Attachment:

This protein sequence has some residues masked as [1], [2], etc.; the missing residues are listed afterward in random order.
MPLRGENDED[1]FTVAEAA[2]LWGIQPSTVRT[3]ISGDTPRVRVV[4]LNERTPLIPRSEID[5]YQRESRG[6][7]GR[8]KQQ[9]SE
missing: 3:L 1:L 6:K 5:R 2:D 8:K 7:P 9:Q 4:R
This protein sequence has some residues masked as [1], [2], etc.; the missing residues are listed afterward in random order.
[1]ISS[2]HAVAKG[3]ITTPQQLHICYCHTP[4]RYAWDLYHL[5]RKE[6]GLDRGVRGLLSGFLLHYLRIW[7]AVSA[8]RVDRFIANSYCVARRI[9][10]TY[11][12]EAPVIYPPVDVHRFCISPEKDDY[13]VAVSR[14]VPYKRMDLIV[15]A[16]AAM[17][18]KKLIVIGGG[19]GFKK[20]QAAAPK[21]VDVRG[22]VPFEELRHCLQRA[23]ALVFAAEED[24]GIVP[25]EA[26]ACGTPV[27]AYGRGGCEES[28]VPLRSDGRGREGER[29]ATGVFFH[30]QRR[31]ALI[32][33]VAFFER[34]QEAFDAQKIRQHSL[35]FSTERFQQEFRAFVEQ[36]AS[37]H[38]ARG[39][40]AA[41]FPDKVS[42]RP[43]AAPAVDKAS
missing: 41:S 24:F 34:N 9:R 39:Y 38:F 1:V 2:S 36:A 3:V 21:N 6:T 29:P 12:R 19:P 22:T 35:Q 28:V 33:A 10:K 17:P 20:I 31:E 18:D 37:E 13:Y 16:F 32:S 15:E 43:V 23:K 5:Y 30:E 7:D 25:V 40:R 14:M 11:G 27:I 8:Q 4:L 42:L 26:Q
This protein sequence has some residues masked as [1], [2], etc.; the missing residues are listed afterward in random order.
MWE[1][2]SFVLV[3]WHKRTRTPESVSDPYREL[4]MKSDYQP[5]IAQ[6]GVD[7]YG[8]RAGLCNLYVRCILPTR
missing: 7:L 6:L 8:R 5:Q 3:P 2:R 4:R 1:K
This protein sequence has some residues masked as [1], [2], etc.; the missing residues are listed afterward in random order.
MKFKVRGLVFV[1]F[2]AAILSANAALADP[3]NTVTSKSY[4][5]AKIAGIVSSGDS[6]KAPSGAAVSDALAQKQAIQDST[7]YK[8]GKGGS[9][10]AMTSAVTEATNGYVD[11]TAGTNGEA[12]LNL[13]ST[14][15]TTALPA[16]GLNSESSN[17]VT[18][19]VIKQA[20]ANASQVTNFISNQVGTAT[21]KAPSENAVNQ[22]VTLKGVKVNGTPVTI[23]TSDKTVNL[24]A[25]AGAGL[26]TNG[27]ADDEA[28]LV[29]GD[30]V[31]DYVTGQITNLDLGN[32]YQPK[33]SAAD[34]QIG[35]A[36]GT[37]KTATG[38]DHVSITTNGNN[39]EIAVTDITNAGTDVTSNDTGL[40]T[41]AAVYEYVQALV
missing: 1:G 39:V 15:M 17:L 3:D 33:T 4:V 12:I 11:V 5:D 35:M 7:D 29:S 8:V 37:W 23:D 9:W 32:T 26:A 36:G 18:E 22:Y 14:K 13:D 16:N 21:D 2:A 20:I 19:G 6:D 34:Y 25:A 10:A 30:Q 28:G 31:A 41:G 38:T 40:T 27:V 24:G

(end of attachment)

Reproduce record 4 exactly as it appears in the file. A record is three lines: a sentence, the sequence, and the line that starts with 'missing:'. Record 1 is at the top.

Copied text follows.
This protein sequence has some residues masked as [1], [2], etc.; the missing residues are listed afterward in random order.
MKFKVRGLVFV[1]F[2]AAILSANAALADP[3]NTVTSKSY[4][5]AKIAGIVSSGDS[6]KAPSGAAVSDALAQKQAIQDST[7]YK[8]GKGGS[9][10]AMTSAVTEATNGYVD[11]TAGTNGEA[12]LNL[13]ST[14][15]TTALPA[16]GLNSESSN[17]VT[18][19]VIKQA[20]ANASQVTNFISNQVGTAT[21]KAPSENAVNQ[22]VTLKGVKVNGTPVTI[23]TSDKTVNL[24]A[25]AGAGL[26]TNG[27]ADDEA[28]LV[29]GD[30]V[31]DYVTGQITNLDLGN[32]YQPK[33]SAAD[34]QIG[35]A[36]GT[37]KTATG[38]DHVSITTNGNN[39]EIAVTDITNAGTDVTSNDTGL[40]T[41]AAVYEYVQALV
missing: 1:G 39:V 15:M 17:L 3:D 33:T 4:V 12:I 11:V 5:D 35:M 7:D 29:S 8:V 37:W 23:D 9:W 32:T 26:A 36:G 18:E 22:Y 14:K 13:D 16:N 21:D 2:A 20:I 19:G 6:D 34:Y 25:A 10:A 30:Q 28:G 31:A 41:G 38:T 40:T 27:V 24:G